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Who, in his Reflections on the Essay on Criticism, thus describeth him : “ A little affected hypocrite, who has “nothing in his mouth but candour, truth, friendship, “ good-nature, humanity, and magnanimity. He is so great a lover of falsehood, that, whenever he has

a mind to calumniate his contemporaries, he brands “ them with some defect which was just contrary to some “ good quality, for which all their friends and acquaint“ ance commend them. He seems to have a particular

pique to People of quality, and authors of that rank, “-He mult derive his religion from St. Omer's."But in the Character of Mr. P. and his writings, (printed by S. Popping, 1716) he faith, “Though 6 he is a professor of the worst religion, yet he laughs “ at it ;" but that, “ nevertheless, he is a virulent Pa“ pist; and yet a Pillar for the Church of England.” Of both which opinions

Mr. LEWIS THEOBALD seems also to be; declaring, in Mil's Journal of June 22, 1718, “ That, if he is not shrewdly abused, he " made it his practice to cackle to both parties in their “ own sentiments.” But, as to his pique against People of Quality, the same Journalist doth not agree, but faith (May 8, 1728) “ He had, by some means or “ other, the acquaintance and iriendship of the whole 66 body of our nobility."

However contradictory this may appear, Mr. Dennis and Gildon, in the character last cited, make it all plain, by assuring us, “ That he is a creature that res conciles all contradictions : he is a beast, and a man ;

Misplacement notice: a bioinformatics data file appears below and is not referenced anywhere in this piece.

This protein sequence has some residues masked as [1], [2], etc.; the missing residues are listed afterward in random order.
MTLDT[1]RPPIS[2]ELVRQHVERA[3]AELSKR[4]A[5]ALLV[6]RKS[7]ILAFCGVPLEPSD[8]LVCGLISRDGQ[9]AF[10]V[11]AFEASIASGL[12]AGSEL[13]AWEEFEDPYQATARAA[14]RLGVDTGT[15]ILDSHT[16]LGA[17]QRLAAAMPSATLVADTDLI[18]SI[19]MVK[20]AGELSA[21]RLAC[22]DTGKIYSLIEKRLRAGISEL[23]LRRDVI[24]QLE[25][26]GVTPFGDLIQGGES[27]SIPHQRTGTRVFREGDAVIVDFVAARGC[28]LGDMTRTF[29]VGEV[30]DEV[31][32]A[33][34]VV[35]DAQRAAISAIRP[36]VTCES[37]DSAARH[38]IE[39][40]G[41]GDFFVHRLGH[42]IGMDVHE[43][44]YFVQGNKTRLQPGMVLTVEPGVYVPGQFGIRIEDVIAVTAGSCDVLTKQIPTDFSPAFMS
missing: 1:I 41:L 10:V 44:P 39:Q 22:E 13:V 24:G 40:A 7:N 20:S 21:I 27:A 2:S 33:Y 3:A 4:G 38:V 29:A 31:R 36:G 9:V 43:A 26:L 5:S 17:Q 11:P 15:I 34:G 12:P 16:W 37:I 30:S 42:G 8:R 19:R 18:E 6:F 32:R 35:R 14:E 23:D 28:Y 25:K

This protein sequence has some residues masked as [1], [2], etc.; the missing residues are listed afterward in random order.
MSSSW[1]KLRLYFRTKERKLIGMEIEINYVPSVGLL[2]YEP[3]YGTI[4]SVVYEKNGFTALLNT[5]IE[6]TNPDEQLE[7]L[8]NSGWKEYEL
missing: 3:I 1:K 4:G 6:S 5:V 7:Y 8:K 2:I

" a Whig,

D 3

“ a Whig, and a Tory; a writer (at one and the same “ time) of & Guardians and Examiners ; an Affertor « of liberty, and of the difpensing power of Kings; a “ Jesuitical profeffor of truth; a base and a foul

pre“ tender to candour." So that, upon the whole account, we must conclude him either to have been a great hypocrite, or a very honest man; a terrible imposer upon both parties, or very moderate to either.

Be it as the judicious reader shall seem good, Sure it is, he is little favoured of certain authors, whose wrath is perilous : For one declares he ought to have a price set on his head, and to be hunted down as a wild beast k. Another protests that he does not know what may happen; advises him to ensure his person; says he has bitter enemies, and expressly declares it will be well if he escapes with his life i. One defires he would cut his own throat, or hang himself k. But Pasquin seemed rather inclined it should be done by the Government, representing him engaged in grievous designs with a Lord of Parliament, then under prosecution!, Mr, Dennis himself hath written to a Minister, that he is one of the most dangerous persons in this kingdom m; and assureth the Public, that he is an open and mortal enemy to his country; a monster, that will, one day, shew as daring a foul as a mad Indian, who runs a muck to kill

& The Names of two weekly Papers. h Theobald, Letter in Mift's Journal, June 22, 1728.

k Guli Smedley, Pref. to Gulliveriana, p. 14. 16. liveriana, p. 332

1 Anno 1723

m Anno 1729


the first Christian he meets n. Another gives information of Treason discovered in his poem , Mr. Curll boldly supplies an imperfect verse with Kings and Princeffes p. And one Matthew Concanen, yet more impudent, publishes at length the Two moft SACRED Names in this Nation, as members of the Dunciadą!

This is prodigious! yet it is almost as strange, that in the midst of these invectives his greatest Enemies have (I know not how) borne testimony to some merit in him.